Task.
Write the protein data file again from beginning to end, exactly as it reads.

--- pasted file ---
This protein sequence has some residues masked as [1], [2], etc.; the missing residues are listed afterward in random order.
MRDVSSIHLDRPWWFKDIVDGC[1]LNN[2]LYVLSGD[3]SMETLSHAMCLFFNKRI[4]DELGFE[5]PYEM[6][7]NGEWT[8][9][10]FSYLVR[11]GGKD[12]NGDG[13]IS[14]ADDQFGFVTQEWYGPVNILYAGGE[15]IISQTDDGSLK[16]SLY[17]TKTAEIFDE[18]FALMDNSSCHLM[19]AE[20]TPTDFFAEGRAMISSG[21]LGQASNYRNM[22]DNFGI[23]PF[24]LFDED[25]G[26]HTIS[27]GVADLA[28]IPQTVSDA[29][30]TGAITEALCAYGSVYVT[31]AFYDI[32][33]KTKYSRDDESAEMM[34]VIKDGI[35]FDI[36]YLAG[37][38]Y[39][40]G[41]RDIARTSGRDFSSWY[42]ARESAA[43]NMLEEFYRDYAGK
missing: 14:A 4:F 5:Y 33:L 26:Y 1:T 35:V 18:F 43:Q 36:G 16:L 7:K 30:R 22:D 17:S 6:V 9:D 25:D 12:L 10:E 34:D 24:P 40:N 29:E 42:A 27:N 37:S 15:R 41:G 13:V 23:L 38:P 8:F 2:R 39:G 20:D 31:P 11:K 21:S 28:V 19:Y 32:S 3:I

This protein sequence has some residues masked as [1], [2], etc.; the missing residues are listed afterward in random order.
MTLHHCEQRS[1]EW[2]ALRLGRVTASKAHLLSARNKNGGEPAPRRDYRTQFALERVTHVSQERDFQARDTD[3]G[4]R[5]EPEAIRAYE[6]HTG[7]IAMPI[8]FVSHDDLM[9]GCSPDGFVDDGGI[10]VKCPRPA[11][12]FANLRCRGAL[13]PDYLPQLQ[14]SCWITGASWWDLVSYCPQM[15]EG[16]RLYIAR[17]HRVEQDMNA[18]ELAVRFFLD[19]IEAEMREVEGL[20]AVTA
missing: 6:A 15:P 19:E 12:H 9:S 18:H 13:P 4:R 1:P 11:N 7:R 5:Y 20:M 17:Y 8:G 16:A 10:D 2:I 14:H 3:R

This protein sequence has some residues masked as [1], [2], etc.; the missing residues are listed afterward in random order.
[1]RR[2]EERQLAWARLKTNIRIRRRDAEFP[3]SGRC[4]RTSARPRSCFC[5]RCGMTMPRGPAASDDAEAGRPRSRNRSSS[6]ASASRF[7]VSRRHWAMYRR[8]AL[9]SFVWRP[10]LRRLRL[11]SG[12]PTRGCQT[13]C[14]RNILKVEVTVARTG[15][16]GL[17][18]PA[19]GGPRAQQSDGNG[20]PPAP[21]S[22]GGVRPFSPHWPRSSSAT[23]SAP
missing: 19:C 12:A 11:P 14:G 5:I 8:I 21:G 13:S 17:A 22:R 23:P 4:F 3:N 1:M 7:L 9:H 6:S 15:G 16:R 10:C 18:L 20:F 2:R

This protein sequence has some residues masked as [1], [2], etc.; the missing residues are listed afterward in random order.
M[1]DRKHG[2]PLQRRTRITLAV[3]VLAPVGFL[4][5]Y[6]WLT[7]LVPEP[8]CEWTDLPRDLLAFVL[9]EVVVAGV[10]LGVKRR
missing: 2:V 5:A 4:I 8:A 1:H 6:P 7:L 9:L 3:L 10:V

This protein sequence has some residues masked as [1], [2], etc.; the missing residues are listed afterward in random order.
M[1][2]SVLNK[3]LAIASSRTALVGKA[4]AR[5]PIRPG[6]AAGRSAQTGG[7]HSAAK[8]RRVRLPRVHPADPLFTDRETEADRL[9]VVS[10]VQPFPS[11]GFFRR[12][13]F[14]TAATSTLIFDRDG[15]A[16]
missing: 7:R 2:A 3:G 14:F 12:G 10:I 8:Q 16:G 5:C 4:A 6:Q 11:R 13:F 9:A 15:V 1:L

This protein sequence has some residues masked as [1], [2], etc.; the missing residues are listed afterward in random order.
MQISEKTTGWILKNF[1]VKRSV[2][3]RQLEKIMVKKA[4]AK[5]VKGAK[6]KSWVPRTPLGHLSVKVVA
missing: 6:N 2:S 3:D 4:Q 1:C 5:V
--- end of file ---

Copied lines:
This protein sequence has some residues masked as [1], [2], etc.; the missing residues are listed afterward in random order.
MRDVSSIHLDRPWWFKDIVDGC[1]LNN[2]LYVLSGD[3]SMETLSHAMCLFFNKRI[4]DELGFE[5]PYEM[6][7]NGEWT[8][9][10]FSYLVR[11]GGKD[12]NGDG[13]IS[14]ADDQFGFVTQEWYGPVNILYAGGE[15]IISQTDDGSLK[16]SLY[17]TKTAEIFDE[18]FALMDNSSCHLM[19]AE[20]TPTDFFAEGRAMISSG[21]LGQASNYRNM[22]DNFGI[23]PF[24]LFDED[25]G[26]HTIS[27]GVADLA[28]IPQTVSDA[29][30]TGAITEALCAYGSVYVT[31]AFYDI[32][33]KTKYSRDDESAEMM[34]VIKDGI[35]FDI[36]YLAG[37][38]Y[39][40]G[41]RDIARTSGRDFSSWY[42]ARESAA[43]NMLEEFYRDYAGK
missing: 14:A 4:F 5:Y 33:L 26:Y 1:T 35:V 18:F 43:Q 36:G 16:L 7:K 30:R 22:D 17:S 6:V 9:D 25:D 12:L 10:E 34:D 24:P 40:N 29:E 42:A 27:N 37:S 15:R 41:G 13:V 23:L 38:P 8:F 2:R 39:G 20:D 31:P 11:K 21:S 28:V 19:Y 32:S 3:I

This protein sequence has some residues masked as [1], [2], etc.; the missing residues are listed afterward in random order.
MTLHHCEQRS[1]EW[2]ALRLGRVTASKAHLLSARNKNGGEPAPRRDYRTQFALERVTHVSQERDFQARDTD[3]G[4]R[5]EPEAIRAYE[6]HTG[7]IAMPI[8]FVSHDDLM[9]GCSPDGFVDDGGI[10]VKCPRPA[11][12]FANLRCRGAL[13]PDYLPQLQ[14]SCWITGASWWDLVSYCPQM[15]EG[16]RLYIAR[17]HRVEQDMNA[18]ELAVRFFLD[19]IEAEMREVEGL[20]AVTA
missing: 6:A 15:P 19:E 12:H 9:S 18:H 13:P 4:R 1:P 11:N 7:R 5:Y 20:M 17:Y 8:G 16:A 10:D 2:I 14:H 3:R

This protein sequence has some residues masked as [1], [2], etc.; the missing residues are listed afterward in random order.
[1]RR[2]EERQLAWARLKTNIRIRRRDAEFP[3]SGRC[4]RTSARPRSCFC[5]RCGMTMPRGPAASDDAEAGRPRSRNRSSS[6]ASASRF[7]VSRRHWAMYRR[8]AL[9]SFVWRP[10]LRRLRL[11]SG[12]PTRGCQT[13]C[14]RNILKVEVTVARTG[15][16]GL[17][18]PA[19]GGPRAQQSDGNG[20]PPAP[21]S[22]GGVRPFSPHWPRSSSAT[23]SAP
missing: 19:C 12:A 11:P 14:G 5:I 8:I 21:G 13:S 17:A 22:R 23:P 4:F 3:N 1:M 7:L 9:H 6:S 15:G 16:R 10:C 18:L 20:F 2:R

This protein sequence has some residues masked as [1], [2], etc.; the missing residues are listed afterward in random order.
M[1]DRKHG[2]PLQRRTRITLAV[3]VLAPVGFL[4][5]Y[6]WLT[7]LVPEP[8]CEWTDLPRDLLAFVL[9]EVVVAGV[10]LGVKRR
missing: 2:V 5:A 4:I 8:A 1:H 6:P 7:L 9:L 3:L 10:V

This protein sequence has some residues masked as [1], [2], etc.; the missing residues are listed afterward in random order.
M[1][2]SVLNK[3]LAIASSRTALVGKA[4]AR[5]PIRPG[6]AAGRSAQTGG[7]HSAAK[8]RRVRLPRVHPADPLFTDRETEADRL[9]VVS[10]VQPFPS[11]GFFRR[12][13]F[14]TAATSTLIFDRDG[15]A[16]
missing: 7:R 2:A 3:G 14:F 12:G 10:I 8:Q 16:G 5:C 4:A 6:Q 11:R 13:F 9:A 15:V 1:L

This protein sequence has some residues masked as [1], [2], etc.; the missing residues are listed afterward in random order.
MQISEKTTGWILKNF[1]VKRSV[2][3]RQLEKIMVKKA[4]AK[5]VKGAK[6]KSWVPRTPLGHLSVKVVA
missing: 6:N 2:S 3:D 4:Q 1:C 5:V